“3 Ways to Recover from Abuse at Home “

Trauma of any kind can have severe effects on the psychological wellness of a woman. Some psychological effects include PTSD, anxiety, and depression.

But, without proper treatment, these psychological effects can lead to physical symptoms like headaches, tremors, and even seizures.

Remember, we are all on a journey to healing, so be patient and kind to yourself.

Woman looking out on blue water from up high.
Healthy woman looking at the water from up high


If you decide to adopt a single practice from these three, please choose meditation.

Meditation is what started my wellness journey and I’m eternally grateful to Jesus for leading me to it.

You read that correctly. I said JESUS.

Group of young women meditating
Group of young women meditating near the water

I admit I was a bit apprehensive because there’s some common misconceptions about meditation, especially among Christians.

These include false statements like meditation is only for Buddhists, Christians aren’t allowed to meditate, and that meditation is for a certain type of person.

 Meditation does one very important thing_ it expands awareness. This means it makes you more discerning regarding your mind, body and spirit and it deepens your connection to the world and those around you.

This is key in recovery from abuse.

When a woman meditates, she is given the opportunity to feel her feelings and to observe her thoughts in an unreactive and non judgmental way.

By practicing regularly, we can identify thought patterns and physiological reactions that were previously hidden by our trauma.

 Meditation can bring unconscious habits to our attention, so we gradually take action to heal and change.

Cognitive Behavioral therapy

Cognitive Behavioral therapy (CBT) is a type of psychotherapy in which a woman becomes aware of negative and unhealthy thought patterns and beliefs.

It is usually administered by a psychotherapist in a clinical setting. However, if a woman is unable to see a therapist for financial reasons or otherwise, I’ve found a way to do it at home.

Meditation, plus scripture, plus the Holy Spirit make for effective cognitive behavioral therapy at home for Christians. 

Meditation leads to awareness, and the Holy Spirit points to what needs to be changed. Then, by reading scripture, the false belief can be replaced.

woman studying the Bible outside

 I’ll give you an example. A woman in an abusive relationship is terrified to leave her abuser.

She meditates, asks the Holy Spirit to guide her and reads Psalm 118:6.

 “The Lord is on my side; I will not fear. What can man do to me?”

Psalm 118:6 (ESV)

When she accepts this as truth, which may be immediate, or could take some time, the true belief replaces the false belief and she is able to free herself from that situation.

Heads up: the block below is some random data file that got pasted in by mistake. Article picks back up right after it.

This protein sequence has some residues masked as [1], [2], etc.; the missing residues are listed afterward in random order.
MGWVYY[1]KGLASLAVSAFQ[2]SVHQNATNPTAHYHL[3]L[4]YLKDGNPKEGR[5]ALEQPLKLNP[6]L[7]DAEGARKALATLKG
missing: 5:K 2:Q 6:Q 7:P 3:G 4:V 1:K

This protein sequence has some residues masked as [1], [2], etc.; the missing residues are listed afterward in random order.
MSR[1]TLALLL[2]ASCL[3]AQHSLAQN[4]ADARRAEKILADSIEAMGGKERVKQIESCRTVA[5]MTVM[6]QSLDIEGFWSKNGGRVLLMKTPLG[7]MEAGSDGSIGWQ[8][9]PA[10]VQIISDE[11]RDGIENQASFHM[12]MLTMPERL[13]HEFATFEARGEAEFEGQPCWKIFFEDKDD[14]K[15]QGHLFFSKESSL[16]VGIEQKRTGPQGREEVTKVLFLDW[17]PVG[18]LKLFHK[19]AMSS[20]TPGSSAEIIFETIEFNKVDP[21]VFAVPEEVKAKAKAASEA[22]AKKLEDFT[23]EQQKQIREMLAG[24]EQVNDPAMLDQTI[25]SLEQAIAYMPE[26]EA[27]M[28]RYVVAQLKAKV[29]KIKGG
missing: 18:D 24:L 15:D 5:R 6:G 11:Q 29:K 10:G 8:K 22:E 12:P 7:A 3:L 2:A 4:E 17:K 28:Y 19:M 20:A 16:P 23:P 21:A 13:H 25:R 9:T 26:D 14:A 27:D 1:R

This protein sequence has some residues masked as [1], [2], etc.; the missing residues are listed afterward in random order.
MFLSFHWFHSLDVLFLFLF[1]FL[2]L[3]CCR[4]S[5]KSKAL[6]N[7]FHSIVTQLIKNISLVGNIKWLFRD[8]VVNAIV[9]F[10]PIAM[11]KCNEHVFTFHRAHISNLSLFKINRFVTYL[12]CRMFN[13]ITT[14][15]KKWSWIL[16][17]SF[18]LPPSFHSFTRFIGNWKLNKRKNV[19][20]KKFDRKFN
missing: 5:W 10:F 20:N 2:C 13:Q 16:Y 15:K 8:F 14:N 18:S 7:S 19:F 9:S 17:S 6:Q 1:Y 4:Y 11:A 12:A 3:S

“…If you abide in my word, you are truly my disciples, and you will know the truth, and the truth will set you free.”

John 8:31-32 (ESV)


woman's feet on bare floor of forest
Bare feet of woman standing barefoot outdoors in nature, grounding and forest bathing concept.

Women who have suffered abuse often have conditions like chronic inflammation, heart rate variability, anxiety, trouble sleeping, and chronic pain.

Grounding helps remedy these issues by offering a renewed supply of free electrons, which also means grounding has an antioxidant effect by neutralizing free radicals in the body.

 Grounding can improve immunity which is sometimes compromised in women who have experienced abuse.

Have you tried any of these techniques? What do you do to live and feel better? We’d love to hear your story. Leave us a comment below or email us at hello@elijahessentials.com

Until next time, THINK, FEEL, ACT, HEAL.

Much Love, many Blessings, Jesus is Lord. ✝️

Please check out our complementary video for this post below.


Anwar, Yasmin (July 12th, 2018). Nature is Proving to be Awesome Medicine for PTSD. Berkley News. Retrieved from: https://news.berkeley.edu/2018/07/12/awe-nature-ptsd/

Chevalier, Gaetan., Sinatra, Stephen T., Oschman, James L., Sokal, Karol., Sokal,  Pawel (January 12th, 2012). Earthing: Health Implications of Recconnecting the Human Body to the Earth’s Surface Electrons. J Environ Public Health. Retrieved from:https://www.ncbi.nlm.nih.gov/pmc/articles/PMC3265077/#:~:text=Earthing%20(also%20known%20as%20grounding,the%20ground%20into%20the%20body

Conscious Spaces Ltd.(August 12th, 2020). Get Grounded: The Surprising Benefit of Being Barefoot. Conscious Spaces. Retrieved https://consciousspaces.com/blogs/science/get-grounded-the-surprising-benefits-of-being-barefoot

Ethy Dorrepaal, Kathleen Thomaes, Adriaan W. Hoogendoorn, Dick J. Veltman, Nel Draijer, & Anton J. L. M. van Balkom. (2014). Evidence-based treatment for adult women with child abuse-related Complex PTSD: a quantitative review. European Journal of Psychotraumatology, 5(0), 1–18. https://doi-org.lopes.idm.oclc.org/10.3402/ejpt.v5.23613

Griffin, Katherine., Miller, Richard (ND). Reflections of Peace. Yoga Journal. http://web.b.ebscohost.com/ehost/pdfviewer/pdfviewer?vid=4&sid=05a03628-29ea-43e4-9570-e480fb2afd52%40sessionmgr101

Isaacs, Nora (February 2012). A Beautiful Mind. Yoga Journal. https://www.scribd.com/article/449180841/A-Beautiful-Mind

 Mayo Clinic (April 30th, 2021). Cognitive Behavioral Therapy. Retrieved from: https://www.mayoclinic.org/tests-procedures/cognitive-behavioral-therapy/about/pac-20384610?p=1

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